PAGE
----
Which matters more, if at all?

TEHRAN, Iran – More than 100 nonaligned nations backed Iran’s right to peaceful uses of nuclear power on Wednesday, an endorsement sought by Tehran in its standoff with the U.N. Security Council over its refusal to freeze uranium enrichment.

[ . . . ]

Senior Iranian officials depicted the support from a high-level conference of the Nonaligned Movement as deflating claims by the U.S. and its allies that most of the international community wanted Iran to stop enrichment.

The conference’s backing, which echoes the group’s previous declarations, acts to “remove this notion that the international community opposes the nuclear activities of Iran,” said Foreign Minister Manouchehr Mottaki.

Nonalligned countries back Iran’s nuclear program,” George Jahn, AP, 30 July, 2008.

The unnamed Russian diplomat said the SCO foreign ministers at a meeting in Dushanbe, Tajikistan, a week later would decide on whether to lift a moratorium on bringing in new states. “The moratorium has lasted for two years. We have now decided to consider the possibility of the SCO’s enlargement,” he said. It appeared that weathering US opposition, Moscow was pushing Iran’s pending request for SCO membership. Founded in 2001, the SCO currently comprises China, Russia, Kazakhstan, Kyrgyzstan, Tajikistan and Uzbekistan. Iran has observer status.

However, in the events, following the meeting in Dushanbe on Friday, Russian Foreign Minister Sergei Lavrov revealed that the foreign ministers did not discuss the enlargement of the SCO, while finalizing the agenda of the organization’s summit meeting on August 28, and that Iran wouldn’t be able to get the status of an associate member.

[ . . . ]

Since such issues are invariably decided within the SCO on the basis of a consensus between Russia and China, it stands to reason that either Russia didn’t press Iran’s membership case or China disfavored the idea. On balance, it seems to be a combination of both. Conceivably, Moscow didn’t press after informally ascertaining Beijing’s lukewarm attitude. Tajikistan, which hosts the SCO summit in August, has openly favored Iran’s membership. If the two Big Brothers had given the green signal, Tajikistan would have asked Iran to come in from the cold. No doubt, Tehran, which openly canvassed for SCO membership, has suffered a diplomatic setback.

Snub for Iran eases nuclear crisis,” M K Bhadrakumar, Asia Times, 29 July, 2008.

So we figure that the SCO has passed over Iran’s bid for full membership (for which it applied in March) as punishment for its belligerence and for its increasing use of Turkey as a go-between with the West. This is a set back for Iran, because membership would have been a medium sized victory for the country, showing just what Mottaki proclaimed in the AP story, after having gained the support of NAM — that at least two of the most relevant actors in the international community did oppose its nuclear activities. It would have also offer the Iranians access to the security of a regional umbrella with powerful patrons, making American or Israeli bobombardment more difficult politically. It is unlikely, though, that either China or Russia would want to take on any pretensions of formal “alliance” with Iran, despite their continued arms and nuclear sales. The litheness of their ties to Tehran make their leverage heavier.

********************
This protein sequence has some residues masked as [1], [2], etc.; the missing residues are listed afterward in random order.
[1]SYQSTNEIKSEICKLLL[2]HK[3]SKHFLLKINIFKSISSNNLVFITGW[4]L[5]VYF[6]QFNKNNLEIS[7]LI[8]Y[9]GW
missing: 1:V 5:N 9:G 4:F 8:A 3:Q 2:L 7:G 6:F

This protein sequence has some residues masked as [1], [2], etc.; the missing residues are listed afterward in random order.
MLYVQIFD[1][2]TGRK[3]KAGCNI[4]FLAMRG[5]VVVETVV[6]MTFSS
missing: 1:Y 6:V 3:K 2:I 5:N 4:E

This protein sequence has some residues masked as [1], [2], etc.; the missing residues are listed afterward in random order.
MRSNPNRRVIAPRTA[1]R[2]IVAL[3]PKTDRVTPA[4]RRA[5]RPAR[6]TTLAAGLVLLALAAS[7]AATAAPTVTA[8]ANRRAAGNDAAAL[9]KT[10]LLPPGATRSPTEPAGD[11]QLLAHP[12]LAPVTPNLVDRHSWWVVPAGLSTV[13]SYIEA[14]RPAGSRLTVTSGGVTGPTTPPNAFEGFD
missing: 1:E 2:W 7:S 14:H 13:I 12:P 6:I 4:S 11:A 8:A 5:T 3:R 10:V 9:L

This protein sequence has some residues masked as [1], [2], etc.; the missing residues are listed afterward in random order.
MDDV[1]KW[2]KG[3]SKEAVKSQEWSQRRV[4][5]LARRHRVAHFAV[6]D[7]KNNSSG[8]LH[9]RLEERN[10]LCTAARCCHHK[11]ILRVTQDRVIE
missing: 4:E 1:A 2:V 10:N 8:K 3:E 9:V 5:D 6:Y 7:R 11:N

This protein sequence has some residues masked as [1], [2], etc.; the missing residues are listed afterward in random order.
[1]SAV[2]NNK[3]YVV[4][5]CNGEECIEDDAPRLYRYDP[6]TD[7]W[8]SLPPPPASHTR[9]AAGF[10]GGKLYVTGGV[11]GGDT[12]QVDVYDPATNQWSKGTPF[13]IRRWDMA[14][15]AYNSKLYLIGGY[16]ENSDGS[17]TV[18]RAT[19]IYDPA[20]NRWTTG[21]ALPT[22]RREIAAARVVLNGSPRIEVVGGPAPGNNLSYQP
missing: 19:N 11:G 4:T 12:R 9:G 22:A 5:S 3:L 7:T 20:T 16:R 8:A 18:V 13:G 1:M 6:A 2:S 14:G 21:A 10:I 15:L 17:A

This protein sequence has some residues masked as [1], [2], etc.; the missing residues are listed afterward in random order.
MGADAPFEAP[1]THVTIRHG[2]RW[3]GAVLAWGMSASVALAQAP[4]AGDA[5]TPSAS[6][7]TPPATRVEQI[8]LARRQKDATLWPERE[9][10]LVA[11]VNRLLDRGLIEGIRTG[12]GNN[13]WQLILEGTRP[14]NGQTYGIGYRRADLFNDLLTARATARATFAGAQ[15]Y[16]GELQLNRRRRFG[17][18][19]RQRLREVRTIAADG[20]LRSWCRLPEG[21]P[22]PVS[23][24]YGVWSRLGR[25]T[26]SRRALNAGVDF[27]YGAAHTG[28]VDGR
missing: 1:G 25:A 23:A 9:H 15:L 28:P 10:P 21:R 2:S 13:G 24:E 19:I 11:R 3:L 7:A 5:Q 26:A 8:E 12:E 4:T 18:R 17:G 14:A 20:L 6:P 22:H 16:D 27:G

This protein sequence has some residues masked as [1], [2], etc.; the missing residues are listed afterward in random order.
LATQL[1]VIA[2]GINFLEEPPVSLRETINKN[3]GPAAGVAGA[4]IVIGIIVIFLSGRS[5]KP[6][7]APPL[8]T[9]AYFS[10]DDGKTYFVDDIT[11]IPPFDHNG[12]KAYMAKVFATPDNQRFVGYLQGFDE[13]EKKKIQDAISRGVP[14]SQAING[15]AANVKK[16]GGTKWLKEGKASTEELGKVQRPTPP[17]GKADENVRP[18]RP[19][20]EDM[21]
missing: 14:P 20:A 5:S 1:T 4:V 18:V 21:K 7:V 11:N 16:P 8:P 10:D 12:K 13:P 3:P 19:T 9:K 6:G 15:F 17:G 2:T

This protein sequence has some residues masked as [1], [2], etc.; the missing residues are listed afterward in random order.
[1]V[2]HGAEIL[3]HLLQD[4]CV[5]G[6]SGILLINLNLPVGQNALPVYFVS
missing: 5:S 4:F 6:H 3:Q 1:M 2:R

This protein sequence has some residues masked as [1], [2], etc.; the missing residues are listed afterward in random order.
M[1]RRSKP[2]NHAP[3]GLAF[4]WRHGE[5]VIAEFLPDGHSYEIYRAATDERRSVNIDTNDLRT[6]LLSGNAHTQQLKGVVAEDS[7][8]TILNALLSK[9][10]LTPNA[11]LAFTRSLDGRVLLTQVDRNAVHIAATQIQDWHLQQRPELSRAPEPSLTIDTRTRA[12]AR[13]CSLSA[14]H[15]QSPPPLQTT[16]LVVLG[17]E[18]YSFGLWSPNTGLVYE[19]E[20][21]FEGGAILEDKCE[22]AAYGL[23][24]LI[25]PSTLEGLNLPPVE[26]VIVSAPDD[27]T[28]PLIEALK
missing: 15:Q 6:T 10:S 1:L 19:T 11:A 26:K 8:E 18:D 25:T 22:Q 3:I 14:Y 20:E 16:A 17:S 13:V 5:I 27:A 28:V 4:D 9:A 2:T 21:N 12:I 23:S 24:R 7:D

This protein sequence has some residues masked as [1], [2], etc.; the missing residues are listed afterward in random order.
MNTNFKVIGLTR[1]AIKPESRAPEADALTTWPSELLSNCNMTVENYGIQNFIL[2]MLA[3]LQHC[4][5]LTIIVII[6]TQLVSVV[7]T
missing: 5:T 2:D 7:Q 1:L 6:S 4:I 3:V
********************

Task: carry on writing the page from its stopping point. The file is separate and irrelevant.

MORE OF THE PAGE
The SCO’s decision is also indicative of Russia and China’s desire to maintain a decent position with the West on the Iranian problem. They would like Iran to continue to tone down its rhetoric and conform more to international expectations. It is a sound decision, as SCO membership would be interpreted in the West (particularly the United States) as a “reward for bad behavior” and the Iranians would undoubtedly tout it as such.

Having gained no ground in the SCO, but having “gained” the support of NAM, of which neither Russia or China are member states, are the Iranians better off? Not really. Many NAM members have supported Iran’s nuclear program in the past, especially the more high profile ones (Algeria, Malaysia, Brazil, South Africa, etc.), as well has the body itself in the past. I would have been surprised if NAM had not behaved as it has. NAM importantly lacks any real agency or, in the eyes of many, relevance. (Note that another document coming out of the NAM meeting included a round condemnation of the ICC’s decision on the Sudanese president and criticism of Israel “on a broad range of issues.” Both are predictable, with the latter edging on being customary at such meetings.) No NAM’s member state, or combination of member states, approach the prestige or dominion of either China or Russia. Their support does not boost Iran.

If, however, Iran had been given the go-by by both NAM and the SCO, the diplomatic damage would have been much more severe. It would also signal a major shift in the evolving Sino-Russian backed consensus in the developing world. That scenario is beyond all likelihood. Another scenario, in which Iran gained the support of both NAM and the SCO would have been a victory for Iran, encouraging its course, and perhaps causing it to tame its leader’s tongue as a result of its new association with Eurasia’s increasingly relevant and credible regional body. China and Russia, as recent event show, did not want that.

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